that is ours, and our children's; it belonged to us by the law of nature, before it came into thine hands; and our right unto it is still more manifest, and is confirmed by the service thou hast done for it, by which means it came into thy possession; and therefore it is no point of conscience with us, nor need it be any with thee especially, to go off with it:

now then, whatsoever God hath said unto thee, do; for that must needs be right: this was well spoken indeed; they mean, that he should leave their father's house, and go into the land of Canaan, as God had directed him; and they signified that they were willing: to go along with him.

For all the riches which God hath taken from our father, that is ours, and our children's: now then, whatsoever God hath said unto thee, do.
EXEGETICAL (ORIGINAL LANGUAGES)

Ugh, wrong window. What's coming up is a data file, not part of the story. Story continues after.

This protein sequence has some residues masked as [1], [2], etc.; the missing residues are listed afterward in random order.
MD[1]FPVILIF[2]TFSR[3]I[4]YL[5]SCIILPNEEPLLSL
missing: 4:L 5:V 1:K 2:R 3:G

אביכם: for אביכן as in Genesis 32:16, etc. - "Ten times:" i.e., as often as possible, the ten as a round number expressing the idea of completeness. From the statement that Laban had changed his wages ten times, it is evident that when Laban observed, that among his sheep and goats, of one colour only, a large number of mottled young were born, he made repeated attempts to limit the original stipulation by changing the rule as to the colour of the young, and so diminishing Jacob's wages. But when Jacob passes over his own stratagem in silence, and represents all that he aimed at and secured by crafty means as the fruit of God's blessing, this differs no doubt from the account in Genesis 30. It is not a contradiction, however, pointing to a difference in the sources of the two chapters, but merely a difference founded upon actual fact, viz., the fact that Jacob did not tell the whole truth to his wives. Moreover self-help and divine help do not exclude one another. Hence his account of the dream, in which he saw that the rams that leaped upon the cattle were all of various colours, and heard the voice of the angel of God calling his attention to what had been seen, in the words, "I have seen all that Laban hath done to thee," may contain actual truth; and the dream may be regarded as a divine revelation, which was either sent to explain to him now, at the end of the sixth year, "that it was not his stratagem, but the providence of God which had prevented him from falling a victim to Laban's avarice, and had brought him such wealth" (Delitzsch); or, if the dream occurred at an earlier period, was meant to teach him, that "the help of God, without any such self-help, could procure him justice and safety in spite of Laban's selfish covetousness" (Kurtz). It is very difficult to decide between these two interpretations. As Jehovah's instructions to him to return were not given till the end of his period of service, and Jacob connects them so closely with the vision of the rams that they seem contemporaneous, Delitzsch's view appears to deserve the preference. But the עשׂה in Genesis 31:12, "all that Laban is doing to thee," does not exactly suit this meaning; and we should rather expect to find עשׂה used at the end of the time of service. The participle rather favours Kurtz's view, that Jacob had the vision of the rams and the explanation from the angel at the beginning of the last six years of service, but that in his communication to his wives, in which there was no necessity to preserve a strict continuity or distinction of time, he connected it with the divine instructions to return to his home, which he received at the end of his time of service. But if we decide in favour of this view, we have no further guarantee for the objective reality of the vision of the rams, since nothing is said about it in the historical account, and it is nowhere stated that the wealth obtained by Jacob's craftiness was the result of the divine blessing. The attempt so unmistakeably apparent in Jacob's whole conversation with his wives, to place his dealing with Laban in the most favourable light for himself, excites the suspicion, that the vision of which he spoke was nothing more than a natural dream, the materials being supplied by the three thoughts that were most frequently in his mind, by night as well as by day, viz., (1) his own schemes and their success; (2) the promise received at Bethel; (3) the wish to justify his actions to his own conscience; and that these were wrought up by an excited imagination into a visionary dream, of the divine origin of which Jacob himself may not have had the slightest doubt. - In Genesis 31:13 האל has the article in the construct state, contrary to the ordinary rule; cf. Ges. 110, 2b; Ewald, 290.